US accuses BP of "gross negligence" over Deepwater Horizon

City A.M. Reporter
The US Department of Justice is ramping up its rhetoric against BP for the massive 2010 oil spill in the Gulf of Mexico, describing in new court papers examples of what it calls “gross negligence and wilful misconduct”.

The court filing is the sharpest position yet taken by the US government as it seeks to hold the British oil giant largely responsible for the largest oil spill in US history.

Gross negligence is a central issue to the case, slated to go to trial in New Orleans in January 2013. A gross negligence finding could nearly quadruple the civil damages owed by BP under the Clean Water Act to $21 billion (£13bn).

The US government and BP are engaged in talks to settle civil and potential criminal liability, though neither side will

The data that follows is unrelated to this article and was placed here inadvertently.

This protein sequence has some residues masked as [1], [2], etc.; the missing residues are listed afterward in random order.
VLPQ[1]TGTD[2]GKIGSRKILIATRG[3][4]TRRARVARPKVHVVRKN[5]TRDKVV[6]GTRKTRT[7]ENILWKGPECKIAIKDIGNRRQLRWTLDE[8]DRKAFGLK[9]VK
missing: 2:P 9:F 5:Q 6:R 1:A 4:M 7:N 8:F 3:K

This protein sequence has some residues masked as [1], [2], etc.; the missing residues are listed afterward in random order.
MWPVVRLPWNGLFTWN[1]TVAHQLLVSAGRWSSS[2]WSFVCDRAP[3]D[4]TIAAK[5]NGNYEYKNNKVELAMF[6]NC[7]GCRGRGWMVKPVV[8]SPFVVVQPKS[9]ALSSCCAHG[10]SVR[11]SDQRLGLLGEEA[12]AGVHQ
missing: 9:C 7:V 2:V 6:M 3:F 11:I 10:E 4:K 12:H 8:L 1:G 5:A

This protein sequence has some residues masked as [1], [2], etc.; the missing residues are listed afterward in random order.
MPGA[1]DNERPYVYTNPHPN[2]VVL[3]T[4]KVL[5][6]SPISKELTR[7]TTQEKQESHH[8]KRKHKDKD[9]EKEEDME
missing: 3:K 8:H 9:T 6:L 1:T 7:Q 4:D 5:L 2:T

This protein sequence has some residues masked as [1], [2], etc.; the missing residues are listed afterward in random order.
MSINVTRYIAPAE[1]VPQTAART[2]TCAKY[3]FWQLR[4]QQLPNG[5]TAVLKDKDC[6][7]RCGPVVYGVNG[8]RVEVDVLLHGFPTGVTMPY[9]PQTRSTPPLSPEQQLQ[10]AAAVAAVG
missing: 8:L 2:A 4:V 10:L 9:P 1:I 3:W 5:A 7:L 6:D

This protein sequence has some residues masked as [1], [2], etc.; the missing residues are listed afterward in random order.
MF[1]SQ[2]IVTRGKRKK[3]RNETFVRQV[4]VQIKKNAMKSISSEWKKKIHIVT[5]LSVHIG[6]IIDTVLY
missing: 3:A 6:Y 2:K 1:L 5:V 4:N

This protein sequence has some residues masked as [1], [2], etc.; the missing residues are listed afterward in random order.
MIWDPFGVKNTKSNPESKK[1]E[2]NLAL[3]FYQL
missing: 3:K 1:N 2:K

comment on the status of negotiations.

"The behaviour, words, and actions of these BP executives would not be tolerated in a middling size company manufacturing dry goods for sale in a suburban mall," government lawyers wrote in the filing on 31 August in federal court in New Orleans.

The filing comes more than two years after the disaster that struck on 20 April 2010 when a surge of methane gas known to rig hands as a "kick" sparked an explosion aboard the Deepwater Horizon rig as it was drilling the mile-deep Macondo 252 well off Louisiana's coast. The rig sank two days later.